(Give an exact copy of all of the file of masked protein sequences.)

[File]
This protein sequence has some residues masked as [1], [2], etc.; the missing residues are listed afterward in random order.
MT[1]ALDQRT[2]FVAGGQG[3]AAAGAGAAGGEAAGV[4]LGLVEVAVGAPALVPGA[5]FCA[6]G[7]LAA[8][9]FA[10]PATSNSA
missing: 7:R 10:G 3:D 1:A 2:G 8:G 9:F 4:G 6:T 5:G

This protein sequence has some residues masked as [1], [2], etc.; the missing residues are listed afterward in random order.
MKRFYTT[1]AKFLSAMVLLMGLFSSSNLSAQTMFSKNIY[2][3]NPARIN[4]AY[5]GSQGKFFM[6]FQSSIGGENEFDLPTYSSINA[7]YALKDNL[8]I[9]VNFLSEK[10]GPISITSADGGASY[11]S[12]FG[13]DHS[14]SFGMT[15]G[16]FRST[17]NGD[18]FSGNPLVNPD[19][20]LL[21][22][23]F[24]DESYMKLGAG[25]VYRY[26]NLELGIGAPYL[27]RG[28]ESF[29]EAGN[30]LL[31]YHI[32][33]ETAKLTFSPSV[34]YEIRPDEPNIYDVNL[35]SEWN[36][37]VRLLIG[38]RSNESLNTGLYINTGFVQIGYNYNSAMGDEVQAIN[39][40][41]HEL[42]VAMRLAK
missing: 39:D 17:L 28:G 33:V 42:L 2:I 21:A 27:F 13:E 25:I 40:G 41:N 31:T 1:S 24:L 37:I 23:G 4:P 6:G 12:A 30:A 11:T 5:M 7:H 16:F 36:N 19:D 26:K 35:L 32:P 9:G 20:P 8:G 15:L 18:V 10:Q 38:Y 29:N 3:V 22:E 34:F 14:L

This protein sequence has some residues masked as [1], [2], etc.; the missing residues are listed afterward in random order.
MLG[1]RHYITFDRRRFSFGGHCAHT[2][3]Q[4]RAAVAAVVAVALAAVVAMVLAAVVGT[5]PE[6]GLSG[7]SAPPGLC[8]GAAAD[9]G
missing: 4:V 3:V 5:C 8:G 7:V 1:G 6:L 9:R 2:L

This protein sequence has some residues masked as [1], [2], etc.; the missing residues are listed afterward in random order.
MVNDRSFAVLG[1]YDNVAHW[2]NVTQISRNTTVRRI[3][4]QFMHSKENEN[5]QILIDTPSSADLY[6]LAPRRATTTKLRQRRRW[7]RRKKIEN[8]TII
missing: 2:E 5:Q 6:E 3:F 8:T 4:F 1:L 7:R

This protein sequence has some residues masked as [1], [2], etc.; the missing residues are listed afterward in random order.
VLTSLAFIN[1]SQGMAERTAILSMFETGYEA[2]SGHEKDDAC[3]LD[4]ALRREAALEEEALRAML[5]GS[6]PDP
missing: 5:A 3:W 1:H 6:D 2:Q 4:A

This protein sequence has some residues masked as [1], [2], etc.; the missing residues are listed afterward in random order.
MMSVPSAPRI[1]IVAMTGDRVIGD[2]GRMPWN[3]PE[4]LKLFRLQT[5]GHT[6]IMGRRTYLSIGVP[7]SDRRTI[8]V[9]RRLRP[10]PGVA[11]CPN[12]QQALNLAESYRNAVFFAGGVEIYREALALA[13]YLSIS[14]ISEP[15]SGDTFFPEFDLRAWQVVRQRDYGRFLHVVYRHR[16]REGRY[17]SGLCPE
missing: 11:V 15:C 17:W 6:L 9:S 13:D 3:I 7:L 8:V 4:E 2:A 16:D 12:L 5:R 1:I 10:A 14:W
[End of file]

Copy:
This protein sequence has some residues masked as [1], [2], etc.; the missing residues are listed afterward in random order.
MT[1]ALDQRT[2]FVAGGQG[3]AAAGAGAAGGEAAGV[4]LGLVEVAVGAPALVPGA[5]FCA[6]G[7]LAA[8][9]FA[10]PATSNSA
missing: 7:R 10:G 3:D 1:A 2:G 8:G 9:F 4:G 6:T 5:G

This protein sequence has some residues masked as [1], [2], etc.; the missing residues are listed afterward in random order.
MKRFYTT[1]AKFLSAMVLLMGLFSSSNLSAQTMFSKNIY[2][3]NPARIN[4]AY[5]GSQGKFFM[6]FQSSIGGENEFDLPTYSSINA[7]YALKDNL[8]I[9]VNFLSEK[10]GPISITSADGGASY[11]S[12]FG[13]DHS[14]SFGMT[15]G[16]FRST[17]NGD[18]FSGNPLVNPD[19][20]LL[21][22][23]F[24]DESYMKLGAG[25]VYRY[26]NLELGIGAPYL[27]RG[28]ESF[29]EAGN[30]LL[31]YHI[32][33]ETAKLTFSPSV[34]YEIRPDEPNIYDVNL[35]SEWN[36][37]VRLLIG[38]RSNESLNTGLYINTGFVQIGYNYNSAMGDEVQAIN[39][40][41]HEL[42]VAMRLAK
missing: 39:D 17:L 28:G 33:V 42:L 2:I 21:A 27:F 13:E 25:I 40:G 41:N 31:T 1:S 24:L 37:I 23:G 4:P 6:G 12:A 30:A 11:T 5:M 7:H 16:F 36:N 19:D 26:K 35:L 32:P 9:G 20:P 8:G 15:L 18:V 10:Q 38:Y 29:N 3:V 22:E 34:F 14:L

This protein sequence has some residues masked as [1], [2], etc.; the missing residues are listed afterward in random order.
MLG[1]RHYITFDRRRFSFGGHCAHT[2][3]Q[4]RAAVAAVVAVALAAVVAMVLAAVVGT[5]PE[6]GLSG[7]SAPPGLC[8]GAAAD[9]G
missing: 4:V 3:V 5:C 8:G 7:V 1:G 6:L 9:R 2:L

This protein sequence has some residues masked as [1], [2], etc.; the missing residues are listed afterward in random order.
MVNDRSFAVLG[1]YDNVAHW[2]NVTQISRNTTVRRI[3][4]QFMHSKENEN[5]QILIDTPSSADLY[6]LAPRRATTTKLRQRRRW[7]RRKKIEN[8]TII
missing: 2:E 5:Q 6:E 3:F 8:T 4:F 1:L 7:R

This protein sequence has some residues masked as [1], [2], etc.; the missing residues are listed afterward in random order.
VLTSLAFIN[1]SQGMAERTAILSMFETGYEA[2]SGHEKDDAC[3]LD[4]ALRREAALEEEALRAML[5]GS[6]PDP
missing: 5:A 3:W 1:H 6:D 2:Q 4:A

This protein sequence has some residues masked as [1], [2], etc.; the missing residues are listed afterward in random order.
MMSVPSAPRI[1]IVAMTGDRVIGD[2]GRMPWN[3]PE[4]LKLFRLQT[5]GHT[6]IMGRRTYLSIGVP[7]SDRRTI[8]V[9]RRLRP[10]PGVA[11]CPN[12]QQALNLAESYRNAVFFAGGVEIYREALALA[13]YLSIS[14]ISEP[15]SGDTFFPEFDLRAWQVVRQRDYGRFLHVVYRHR[16]REGRY[17]SGLCPE
missing: 11:V 15:C 17:W 6:L 9:S 13:D 3:I 7:L 8:V 4:E 2:A 16:D 12:L 5:R 1:I 10:A 14:W